Members of the Fayetteville Advertising and Promotion Commission on Monday voted to contribute $500,000 to the University of Arkansas to help with construction costs of a planned 700-seat performing arts hall.
UA Chancellor G. David Gearhart in July asked the commission for $1 million to put toward the estimated $17 million project.
Had commissioners agreed to that original request, it would’ve been the largest single contribution ever made to a special project. In 2003, the commission put $500,000 toward a $1 million project to revitalize the Fayetteville downtown square. The group last year agreed to a half-million-dollar pledge to the Walton Arts Center to renovate the Arkansas Music Pavilion, but that money was not donated since the project never came to fruition.
Commissioner Hannah Mills questioned whether the commission would benefit directly from helping build the new concert hall. “I’m not sure I can justify a $1 million donation for something I’m not sure is going to put heads in beds,” said Mills.
The group has been using hospitality tax dollars to draw visitors to Fayetteville since it was created in March 1977.
Gearhart reminded commissioners that the new facility would allow the university to host approximately 40 large ensemble performances each year that could result in a major boost in visitors to the city.
The UA’s Center for Business and Economic Research estimates an annual attendance of 28,000 people during those 40 events which would account for an increase of at least $298,000 and up to $1.9 million in visitor spending each year.
“We do believe it will bring more people into Fayetteville and more money into Fayetteville,” Gearhart said. “We think there’s no question about that.”
Gearhart said the venue would also be made available to Fayetteville as an additional facility for hosting events not directly affiliated with the university, when scheduling allows.
Commissioner Justin Tennant, who also serves as an alderman in Ward 3, called Gearhart’s request a “very unique ask.”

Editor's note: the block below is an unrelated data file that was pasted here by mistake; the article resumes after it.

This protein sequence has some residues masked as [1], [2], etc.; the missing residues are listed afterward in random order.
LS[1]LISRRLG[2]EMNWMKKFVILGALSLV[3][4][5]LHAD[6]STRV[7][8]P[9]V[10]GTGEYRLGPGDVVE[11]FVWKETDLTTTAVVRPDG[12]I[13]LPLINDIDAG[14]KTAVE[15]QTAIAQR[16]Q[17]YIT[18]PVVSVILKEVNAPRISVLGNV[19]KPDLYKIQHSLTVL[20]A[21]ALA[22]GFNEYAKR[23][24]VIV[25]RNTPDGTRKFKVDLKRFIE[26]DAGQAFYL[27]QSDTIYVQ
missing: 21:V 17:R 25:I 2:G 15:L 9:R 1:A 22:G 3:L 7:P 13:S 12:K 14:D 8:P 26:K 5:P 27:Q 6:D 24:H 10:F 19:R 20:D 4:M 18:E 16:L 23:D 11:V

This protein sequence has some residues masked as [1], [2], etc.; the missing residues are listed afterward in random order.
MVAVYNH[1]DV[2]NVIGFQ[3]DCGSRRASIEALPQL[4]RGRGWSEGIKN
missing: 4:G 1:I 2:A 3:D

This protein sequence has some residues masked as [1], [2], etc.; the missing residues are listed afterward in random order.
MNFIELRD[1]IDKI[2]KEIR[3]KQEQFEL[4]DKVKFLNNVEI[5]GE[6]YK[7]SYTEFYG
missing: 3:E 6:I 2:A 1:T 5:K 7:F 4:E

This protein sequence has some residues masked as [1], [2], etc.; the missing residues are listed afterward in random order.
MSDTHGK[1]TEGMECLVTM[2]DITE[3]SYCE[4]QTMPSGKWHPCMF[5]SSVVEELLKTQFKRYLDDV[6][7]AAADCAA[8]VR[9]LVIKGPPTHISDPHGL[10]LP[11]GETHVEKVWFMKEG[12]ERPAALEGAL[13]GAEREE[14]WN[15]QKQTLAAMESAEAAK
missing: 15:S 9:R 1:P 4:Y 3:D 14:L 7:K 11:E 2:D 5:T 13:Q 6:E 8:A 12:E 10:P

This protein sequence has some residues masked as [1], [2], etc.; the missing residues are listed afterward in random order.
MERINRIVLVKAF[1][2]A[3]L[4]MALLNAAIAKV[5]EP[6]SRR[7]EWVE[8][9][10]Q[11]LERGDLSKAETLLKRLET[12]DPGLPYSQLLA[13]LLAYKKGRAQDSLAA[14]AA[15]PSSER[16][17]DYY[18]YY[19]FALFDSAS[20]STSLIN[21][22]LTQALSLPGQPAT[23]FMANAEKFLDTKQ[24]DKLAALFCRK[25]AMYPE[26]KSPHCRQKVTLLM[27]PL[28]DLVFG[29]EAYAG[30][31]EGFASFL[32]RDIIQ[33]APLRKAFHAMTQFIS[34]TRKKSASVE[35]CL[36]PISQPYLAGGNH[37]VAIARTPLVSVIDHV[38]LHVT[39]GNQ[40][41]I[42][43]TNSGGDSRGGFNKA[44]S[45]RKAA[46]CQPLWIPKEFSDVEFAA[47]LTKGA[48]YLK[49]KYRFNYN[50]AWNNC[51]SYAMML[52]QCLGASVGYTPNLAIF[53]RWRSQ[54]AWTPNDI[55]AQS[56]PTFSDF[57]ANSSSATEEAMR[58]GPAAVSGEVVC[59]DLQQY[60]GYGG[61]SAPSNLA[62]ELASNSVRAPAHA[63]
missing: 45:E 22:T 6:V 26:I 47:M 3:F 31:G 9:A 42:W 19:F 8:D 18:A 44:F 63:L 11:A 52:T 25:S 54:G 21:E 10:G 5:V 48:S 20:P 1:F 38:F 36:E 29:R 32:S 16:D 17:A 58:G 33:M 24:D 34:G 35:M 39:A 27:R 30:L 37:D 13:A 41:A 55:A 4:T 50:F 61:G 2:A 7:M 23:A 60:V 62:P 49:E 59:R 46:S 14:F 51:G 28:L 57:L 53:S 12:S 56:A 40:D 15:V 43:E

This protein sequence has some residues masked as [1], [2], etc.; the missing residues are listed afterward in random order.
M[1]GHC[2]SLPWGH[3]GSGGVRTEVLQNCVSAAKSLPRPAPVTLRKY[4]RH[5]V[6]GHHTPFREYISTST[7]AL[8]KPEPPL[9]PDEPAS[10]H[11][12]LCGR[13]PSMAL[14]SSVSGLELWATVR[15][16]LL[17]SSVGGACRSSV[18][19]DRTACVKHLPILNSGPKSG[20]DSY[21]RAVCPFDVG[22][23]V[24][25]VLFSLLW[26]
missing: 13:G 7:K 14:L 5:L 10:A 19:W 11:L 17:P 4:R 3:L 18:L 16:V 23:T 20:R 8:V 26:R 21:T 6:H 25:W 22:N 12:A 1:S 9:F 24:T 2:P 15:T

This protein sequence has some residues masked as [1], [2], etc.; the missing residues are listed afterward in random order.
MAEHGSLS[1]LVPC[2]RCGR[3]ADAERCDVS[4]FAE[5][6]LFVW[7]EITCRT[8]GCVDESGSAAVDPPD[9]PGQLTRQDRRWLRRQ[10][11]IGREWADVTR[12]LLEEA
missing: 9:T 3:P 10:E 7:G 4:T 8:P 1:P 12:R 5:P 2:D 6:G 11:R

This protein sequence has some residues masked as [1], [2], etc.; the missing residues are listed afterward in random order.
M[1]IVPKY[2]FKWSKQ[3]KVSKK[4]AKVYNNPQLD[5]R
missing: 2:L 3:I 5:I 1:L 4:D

“Is there really going to be a return on investment when you look at just the building by itself?” asked Tennant. “My first reaction is no. I don’t think there’s specific enough things about it to say, ‘absolutely.'”
Tennant, however, said in looking from a macro level at what the university brings to city, he believed a contribution of some kind was in order.
Tax figures have shown that the university has a significant annual impact on the city’s economy. Razorback home football games last year are estimated to have brought in $49,526,694 and the UA campus food service provider Chartwell’s is the largest single HMR tax contributor.
“I think that we need to be responsive to our stakeholders who have a direct impact on our ongoing economy,” said commissioner (and Ward 3 alderman) Bobby Ferrell. “This stakeholder here is the largest economic driver in this community. That affects the arts, it affects business, it affects government, it affects everything.”
Marilyn Heifner said she felt a $500,000 contribution would be more appropriate, and would leave more money for other potential projects including an expected request from the Walton Arts Center for help with a planned expansion of the center’s Dickson Street campus.
The group voted unanimously to approve a half-million-dollar pledge. The money will come from nearly $2 million in A&P reserves and will be given in two $250,000 payments next year.
Gearhart thanked the group and said construction of the hall is scheduled to begin in August 2013. He said he expected the work to take about 18 months to complete.